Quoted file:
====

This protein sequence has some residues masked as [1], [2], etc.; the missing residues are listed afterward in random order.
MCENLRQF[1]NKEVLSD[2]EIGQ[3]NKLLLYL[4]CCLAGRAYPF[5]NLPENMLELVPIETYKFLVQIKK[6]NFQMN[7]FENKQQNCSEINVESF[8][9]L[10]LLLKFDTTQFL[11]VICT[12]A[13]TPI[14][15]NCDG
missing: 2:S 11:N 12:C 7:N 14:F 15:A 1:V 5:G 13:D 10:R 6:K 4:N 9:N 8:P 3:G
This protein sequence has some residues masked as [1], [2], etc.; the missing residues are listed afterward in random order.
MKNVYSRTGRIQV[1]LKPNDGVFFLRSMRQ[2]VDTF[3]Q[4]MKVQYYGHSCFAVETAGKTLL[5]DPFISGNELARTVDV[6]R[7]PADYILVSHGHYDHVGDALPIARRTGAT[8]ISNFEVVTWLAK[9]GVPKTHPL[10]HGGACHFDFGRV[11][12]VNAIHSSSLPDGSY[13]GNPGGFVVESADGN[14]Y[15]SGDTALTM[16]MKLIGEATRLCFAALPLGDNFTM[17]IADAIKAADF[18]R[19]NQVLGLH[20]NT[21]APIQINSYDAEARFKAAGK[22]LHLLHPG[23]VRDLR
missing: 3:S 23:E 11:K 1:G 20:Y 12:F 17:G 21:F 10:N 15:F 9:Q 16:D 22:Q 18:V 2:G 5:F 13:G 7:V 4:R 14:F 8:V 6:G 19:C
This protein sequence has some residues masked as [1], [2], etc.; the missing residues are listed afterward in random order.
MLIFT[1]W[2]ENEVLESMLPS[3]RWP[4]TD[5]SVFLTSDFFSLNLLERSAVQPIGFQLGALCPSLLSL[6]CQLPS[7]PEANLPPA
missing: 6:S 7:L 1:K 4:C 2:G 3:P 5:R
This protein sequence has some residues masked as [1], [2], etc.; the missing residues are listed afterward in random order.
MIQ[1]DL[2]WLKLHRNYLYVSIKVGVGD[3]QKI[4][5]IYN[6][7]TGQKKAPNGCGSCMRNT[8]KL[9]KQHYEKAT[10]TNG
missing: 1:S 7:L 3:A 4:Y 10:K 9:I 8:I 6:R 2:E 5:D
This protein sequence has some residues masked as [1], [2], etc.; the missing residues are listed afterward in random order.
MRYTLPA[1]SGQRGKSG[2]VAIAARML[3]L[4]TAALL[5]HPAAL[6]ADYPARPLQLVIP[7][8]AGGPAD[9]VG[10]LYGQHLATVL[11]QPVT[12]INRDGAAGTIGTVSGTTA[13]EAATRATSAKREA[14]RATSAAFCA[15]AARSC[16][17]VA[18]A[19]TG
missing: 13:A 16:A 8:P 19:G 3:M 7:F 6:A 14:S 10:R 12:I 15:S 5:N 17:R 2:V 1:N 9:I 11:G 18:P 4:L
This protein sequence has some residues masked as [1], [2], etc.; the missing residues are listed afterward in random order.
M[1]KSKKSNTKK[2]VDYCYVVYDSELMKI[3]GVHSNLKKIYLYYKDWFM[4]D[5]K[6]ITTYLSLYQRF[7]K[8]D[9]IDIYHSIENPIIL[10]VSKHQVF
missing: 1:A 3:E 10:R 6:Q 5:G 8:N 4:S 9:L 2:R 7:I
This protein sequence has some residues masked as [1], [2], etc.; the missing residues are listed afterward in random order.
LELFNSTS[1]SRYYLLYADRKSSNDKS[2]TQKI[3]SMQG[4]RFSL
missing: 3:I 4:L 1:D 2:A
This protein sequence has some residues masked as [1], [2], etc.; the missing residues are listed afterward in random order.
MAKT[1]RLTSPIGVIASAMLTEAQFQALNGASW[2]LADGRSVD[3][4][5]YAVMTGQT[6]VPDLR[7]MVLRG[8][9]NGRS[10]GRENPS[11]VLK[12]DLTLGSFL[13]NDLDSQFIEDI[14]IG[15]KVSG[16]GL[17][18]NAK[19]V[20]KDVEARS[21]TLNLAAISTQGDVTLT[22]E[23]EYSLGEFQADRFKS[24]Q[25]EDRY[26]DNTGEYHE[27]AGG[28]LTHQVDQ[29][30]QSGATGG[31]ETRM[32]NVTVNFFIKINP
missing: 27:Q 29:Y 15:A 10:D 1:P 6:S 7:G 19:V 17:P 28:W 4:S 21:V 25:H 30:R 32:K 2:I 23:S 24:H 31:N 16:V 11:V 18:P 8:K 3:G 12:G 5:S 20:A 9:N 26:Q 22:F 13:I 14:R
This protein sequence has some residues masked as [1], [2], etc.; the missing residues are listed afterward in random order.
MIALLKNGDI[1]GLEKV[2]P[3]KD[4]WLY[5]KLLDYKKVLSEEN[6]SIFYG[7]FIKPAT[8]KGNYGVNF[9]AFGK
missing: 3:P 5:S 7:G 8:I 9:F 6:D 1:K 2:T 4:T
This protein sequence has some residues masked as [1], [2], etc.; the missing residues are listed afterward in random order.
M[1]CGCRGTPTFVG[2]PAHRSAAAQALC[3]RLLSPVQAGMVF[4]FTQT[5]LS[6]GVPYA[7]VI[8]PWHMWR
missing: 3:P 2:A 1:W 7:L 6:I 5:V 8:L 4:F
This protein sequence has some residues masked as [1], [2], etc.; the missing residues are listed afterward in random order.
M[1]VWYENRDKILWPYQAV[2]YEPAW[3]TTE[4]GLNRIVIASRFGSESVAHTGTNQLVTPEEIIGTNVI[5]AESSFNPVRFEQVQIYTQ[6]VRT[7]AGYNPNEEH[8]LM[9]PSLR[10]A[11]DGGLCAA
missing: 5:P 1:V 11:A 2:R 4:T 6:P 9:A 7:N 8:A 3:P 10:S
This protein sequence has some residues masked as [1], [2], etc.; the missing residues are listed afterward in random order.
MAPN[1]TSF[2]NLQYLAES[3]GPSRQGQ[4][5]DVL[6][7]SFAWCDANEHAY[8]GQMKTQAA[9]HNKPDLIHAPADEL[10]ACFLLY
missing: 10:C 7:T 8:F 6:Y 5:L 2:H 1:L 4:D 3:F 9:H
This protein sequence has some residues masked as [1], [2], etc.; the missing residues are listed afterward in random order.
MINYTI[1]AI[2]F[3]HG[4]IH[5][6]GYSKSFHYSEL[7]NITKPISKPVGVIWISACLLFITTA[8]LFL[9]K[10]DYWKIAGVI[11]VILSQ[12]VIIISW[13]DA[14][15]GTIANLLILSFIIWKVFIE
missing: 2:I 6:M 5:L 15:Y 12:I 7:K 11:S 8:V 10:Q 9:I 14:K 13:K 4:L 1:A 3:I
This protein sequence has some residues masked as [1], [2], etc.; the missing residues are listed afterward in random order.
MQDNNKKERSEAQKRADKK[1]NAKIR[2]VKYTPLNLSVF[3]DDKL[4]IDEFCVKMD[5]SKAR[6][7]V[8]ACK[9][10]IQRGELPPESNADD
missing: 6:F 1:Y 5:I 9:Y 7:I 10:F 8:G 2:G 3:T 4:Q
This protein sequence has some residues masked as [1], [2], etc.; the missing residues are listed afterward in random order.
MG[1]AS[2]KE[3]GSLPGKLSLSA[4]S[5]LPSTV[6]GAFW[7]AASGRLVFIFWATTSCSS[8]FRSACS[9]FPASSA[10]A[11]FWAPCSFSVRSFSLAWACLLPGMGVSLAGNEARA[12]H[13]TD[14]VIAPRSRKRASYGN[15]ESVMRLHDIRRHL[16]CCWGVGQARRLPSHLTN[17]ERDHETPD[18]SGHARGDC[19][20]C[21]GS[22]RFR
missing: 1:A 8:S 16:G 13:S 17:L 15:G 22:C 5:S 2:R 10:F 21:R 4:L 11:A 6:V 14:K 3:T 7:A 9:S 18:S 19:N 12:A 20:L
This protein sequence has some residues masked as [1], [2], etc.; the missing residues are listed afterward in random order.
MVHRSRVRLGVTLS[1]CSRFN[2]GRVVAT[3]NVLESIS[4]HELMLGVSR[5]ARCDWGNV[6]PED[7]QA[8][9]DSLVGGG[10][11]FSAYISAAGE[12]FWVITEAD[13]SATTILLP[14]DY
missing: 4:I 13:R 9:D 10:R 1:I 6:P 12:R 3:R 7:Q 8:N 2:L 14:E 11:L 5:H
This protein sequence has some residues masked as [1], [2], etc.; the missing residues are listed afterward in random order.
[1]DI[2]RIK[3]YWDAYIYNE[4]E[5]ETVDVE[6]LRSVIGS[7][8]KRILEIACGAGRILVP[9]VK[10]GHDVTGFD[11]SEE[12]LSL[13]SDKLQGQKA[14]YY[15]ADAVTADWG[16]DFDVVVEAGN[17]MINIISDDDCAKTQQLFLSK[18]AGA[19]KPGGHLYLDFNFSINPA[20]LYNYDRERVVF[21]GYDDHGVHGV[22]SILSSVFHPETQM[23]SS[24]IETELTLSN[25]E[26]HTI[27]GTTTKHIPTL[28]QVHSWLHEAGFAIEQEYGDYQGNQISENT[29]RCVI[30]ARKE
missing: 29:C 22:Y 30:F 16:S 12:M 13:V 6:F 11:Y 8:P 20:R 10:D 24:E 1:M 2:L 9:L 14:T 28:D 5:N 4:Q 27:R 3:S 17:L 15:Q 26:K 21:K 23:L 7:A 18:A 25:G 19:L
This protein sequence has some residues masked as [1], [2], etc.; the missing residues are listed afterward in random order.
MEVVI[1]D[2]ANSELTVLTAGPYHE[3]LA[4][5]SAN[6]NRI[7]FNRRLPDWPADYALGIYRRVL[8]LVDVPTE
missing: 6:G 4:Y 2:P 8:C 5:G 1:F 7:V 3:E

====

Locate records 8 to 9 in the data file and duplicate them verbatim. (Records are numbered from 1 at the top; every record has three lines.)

This protein sequence has some residues masked as [1], [2], etc.; the missing residues are listed afterward in random order.
MAKT[1]RLTSPIGVIASAMLTEAQFQALNGASW[2]LADGRSVD[3][4][5]YAVMTGQT[6]VPDLR[7]MVLRG[8][9]NGRS[10]GRENPS[11]VLK[12]DLTLGSFL[13]NDLDSQFIEDI[14]IG[15]KVSG[16]GL[17][18]NAK[19]V[20]KDVEARS[21]TLNLAAISTQGDVTLT[22]E[23]EYSLGEFQADRFKS[24]Q[25]EDRY[26]DNTGEYHE[27]AGG[28]LTHQVDQ[29][30]QSGATGG[31]ETRM[32]NVTVNFFIKINP
missing: 27:Q 29:Y 15:A 10:D 1:P 6:S 7:G 19:V 17:P 28:W 4:S 21:V 25:H 30:R 32:K 2:I 23:S 24:H 31:N 16:V 11:V 18:P 8:K 3:G 12:G 5:S 20:A 9:N 26:Q 22:F 13:I 14:R
This protein sequence has some residues masked as [1], [2], etc.; the missing residues are listed afterward in random order.
MIALLKNGDI[1]GLEKV[2]P[3]KD[4]WLY[5]KLLDYKKVLSEEN[6]SIFYG[7]FIKPAT[8]KGNYGVNF[9]AFGK
missing: 3:P 5:S 7:G 8:I 9:F 6:D 1:K 2:T 4:T